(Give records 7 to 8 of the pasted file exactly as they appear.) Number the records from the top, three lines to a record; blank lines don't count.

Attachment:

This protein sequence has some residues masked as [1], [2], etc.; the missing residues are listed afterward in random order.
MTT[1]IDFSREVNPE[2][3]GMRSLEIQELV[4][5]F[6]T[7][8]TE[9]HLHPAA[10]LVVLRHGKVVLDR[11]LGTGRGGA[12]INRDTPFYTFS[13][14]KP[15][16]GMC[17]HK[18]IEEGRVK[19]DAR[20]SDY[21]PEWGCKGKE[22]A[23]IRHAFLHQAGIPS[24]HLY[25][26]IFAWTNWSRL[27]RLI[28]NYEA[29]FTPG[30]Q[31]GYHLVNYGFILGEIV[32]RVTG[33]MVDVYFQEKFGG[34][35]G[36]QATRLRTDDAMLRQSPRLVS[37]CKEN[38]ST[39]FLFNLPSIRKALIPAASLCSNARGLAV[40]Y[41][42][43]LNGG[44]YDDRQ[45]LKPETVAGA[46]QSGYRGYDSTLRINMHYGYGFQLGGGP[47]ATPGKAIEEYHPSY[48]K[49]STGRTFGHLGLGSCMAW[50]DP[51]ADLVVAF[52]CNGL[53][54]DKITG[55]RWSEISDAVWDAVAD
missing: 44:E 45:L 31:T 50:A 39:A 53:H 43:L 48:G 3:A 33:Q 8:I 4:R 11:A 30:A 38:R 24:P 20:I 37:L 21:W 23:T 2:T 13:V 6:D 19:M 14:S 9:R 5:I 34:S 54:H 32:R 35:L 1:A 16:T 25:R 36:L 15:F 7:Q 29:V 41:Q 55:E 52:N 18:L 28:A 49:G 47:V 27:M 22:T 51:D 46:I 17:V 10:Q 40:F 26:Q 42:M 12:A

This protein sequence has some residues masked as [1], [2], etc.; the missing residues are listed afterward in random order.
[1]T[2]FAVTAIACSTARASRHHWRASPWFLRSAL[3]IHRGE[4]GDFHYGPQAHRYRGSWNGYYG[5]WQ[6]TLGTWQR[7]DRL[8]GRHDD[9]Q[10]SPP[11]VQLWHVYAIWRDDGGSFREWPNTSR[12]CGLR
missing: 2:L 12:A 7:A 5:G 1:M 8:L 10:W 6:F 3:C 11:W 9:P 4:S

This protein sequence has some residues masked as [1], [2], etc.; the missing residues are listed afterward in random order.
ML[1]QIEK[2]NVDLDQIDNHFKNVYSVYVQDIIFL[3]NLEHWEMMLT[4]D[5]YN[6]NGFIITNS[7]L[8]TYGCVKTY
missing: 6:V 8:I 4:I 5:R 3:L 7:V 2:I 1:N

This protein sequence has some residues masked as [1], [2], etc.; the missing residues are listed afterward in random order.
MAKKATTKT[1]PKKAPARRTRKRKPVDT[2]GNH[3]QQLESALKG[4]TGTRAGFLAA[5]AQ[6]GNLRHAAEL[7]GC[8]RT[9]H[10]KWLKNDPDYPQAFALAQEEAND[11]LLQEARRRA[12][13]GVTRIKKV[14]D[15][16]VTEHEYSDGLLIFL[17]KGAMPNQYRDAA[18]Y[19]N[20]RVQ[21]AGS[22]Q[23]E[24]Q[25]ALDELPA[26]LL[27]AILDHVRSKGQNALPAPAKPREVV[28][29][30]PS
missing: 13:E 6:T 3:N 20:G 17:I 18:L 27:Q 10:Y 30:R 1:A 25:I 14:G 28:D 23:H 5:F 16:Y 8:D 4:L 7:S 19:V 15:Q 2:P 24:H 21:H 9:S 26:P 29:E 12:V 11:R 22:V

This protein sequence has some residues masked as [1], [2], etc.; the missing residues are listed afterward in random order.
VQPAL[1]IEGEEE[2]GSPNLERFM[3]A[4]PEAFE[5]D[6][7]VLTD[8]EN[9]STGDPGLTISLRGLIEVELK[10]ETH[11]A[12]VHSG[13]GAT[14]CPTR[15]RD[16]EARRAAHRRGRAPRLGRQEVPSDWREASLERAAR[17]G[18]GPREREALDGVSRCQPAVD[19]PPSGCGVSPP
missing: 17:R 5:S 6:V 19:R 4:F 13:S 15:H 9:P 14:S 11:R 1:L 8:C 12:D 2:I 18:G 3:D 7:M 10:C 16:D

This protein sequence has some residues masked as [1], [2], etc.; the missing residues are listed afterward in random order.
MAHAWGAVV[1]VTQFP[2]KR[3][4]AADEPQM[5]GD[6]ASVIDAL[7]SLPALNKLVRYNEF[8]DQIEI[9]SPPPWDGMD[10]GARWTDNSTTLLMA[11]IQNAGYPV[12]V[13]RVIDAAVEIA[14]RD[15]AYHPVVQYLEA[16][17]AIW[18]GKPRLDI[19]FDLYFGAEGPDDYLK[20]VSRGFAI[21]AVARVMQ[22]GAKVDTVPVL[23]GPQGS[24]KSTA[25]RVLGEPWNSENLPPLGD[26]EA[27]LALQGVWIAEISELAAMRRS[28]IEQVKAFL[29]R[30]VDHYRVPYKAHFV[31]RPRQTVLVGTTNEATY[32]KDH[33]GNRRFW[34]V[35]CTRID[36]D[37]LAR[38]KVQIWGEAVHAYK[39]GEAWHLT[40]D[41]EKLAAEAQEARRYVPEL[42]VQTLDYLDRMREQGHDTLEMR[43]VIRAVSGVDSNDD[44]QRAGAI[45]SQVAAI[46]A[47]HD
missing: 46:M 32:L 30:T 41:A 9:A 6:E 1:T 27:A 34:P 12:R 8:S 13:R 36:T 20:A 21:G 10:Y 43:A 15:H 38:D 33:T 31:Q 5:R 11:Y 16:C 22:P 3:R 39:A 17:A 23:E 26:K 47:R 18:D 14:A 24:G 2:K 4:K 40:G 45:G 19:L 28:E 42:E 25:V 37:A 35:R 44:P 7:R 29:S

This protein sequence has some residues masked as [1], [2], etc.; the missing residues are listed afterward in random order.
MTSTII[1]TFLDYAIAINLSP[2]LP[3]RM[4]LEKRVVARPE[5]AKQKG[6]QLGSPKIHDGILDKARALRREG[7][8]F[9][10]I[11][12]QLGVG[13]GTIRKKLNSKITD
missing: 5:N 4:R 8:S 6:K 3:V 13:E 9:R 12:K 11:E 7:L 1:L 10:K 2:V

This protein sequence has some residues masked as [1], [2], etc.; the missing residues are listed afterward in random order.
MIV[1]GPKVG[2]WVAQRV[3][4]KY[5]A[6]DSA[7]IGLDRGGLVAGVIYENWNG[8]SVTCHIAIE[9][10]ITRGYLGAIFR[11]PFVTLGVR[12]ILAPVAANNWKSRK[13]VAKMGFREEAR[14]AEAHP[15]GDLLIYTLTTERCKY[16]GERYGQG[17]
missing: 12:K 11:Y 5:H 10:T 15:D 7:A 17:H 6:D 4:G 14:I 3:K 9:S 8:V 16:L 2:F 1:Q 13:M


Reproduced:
This protein sequence has some residues masked as [1], [2], etc.; the missing residues are listed afterward in random order.
MTSTII[1]TFLDYAIAINLSP[2]LP[3]RM[4]LEKRVVARPE[5]AKQKG[6]QLGSPKIHDGILDKARALRREG[7][8]F[9][10]I[11][12]QLGVG[13]GTIRKKLNSKITD
missing: 5:N 4:R 8:S 6:K 3:V 13:E 9:R 12:K 11:E 7:L 1:L 10:K 2:V

This protein sequence has some residues masked as [1], [2], etc.; the missing residues are listed afterward in random order.
MIV[1]GPKVG[2]WVAQRV[3][4]KY[5]A[6]DSA[7]IGLDRGGLVAGVIYENWNG[8]SVTCHIAIE[9][10]ITRGYLGAIFR[11]PFVTLGVR[12]ILAPVAANNWKSRK[13]VAKMGFREEAR[14]AEAHP[15]GDLLIYTLTTERCKY[16]GERYGQG[17]
missing: 12:K 11:Y 5:H 10:T 15:D 7:A 17:H 6:D 4:G 14:I 3:K 9:S 8:V 16:L 2:F 1:Q 13:M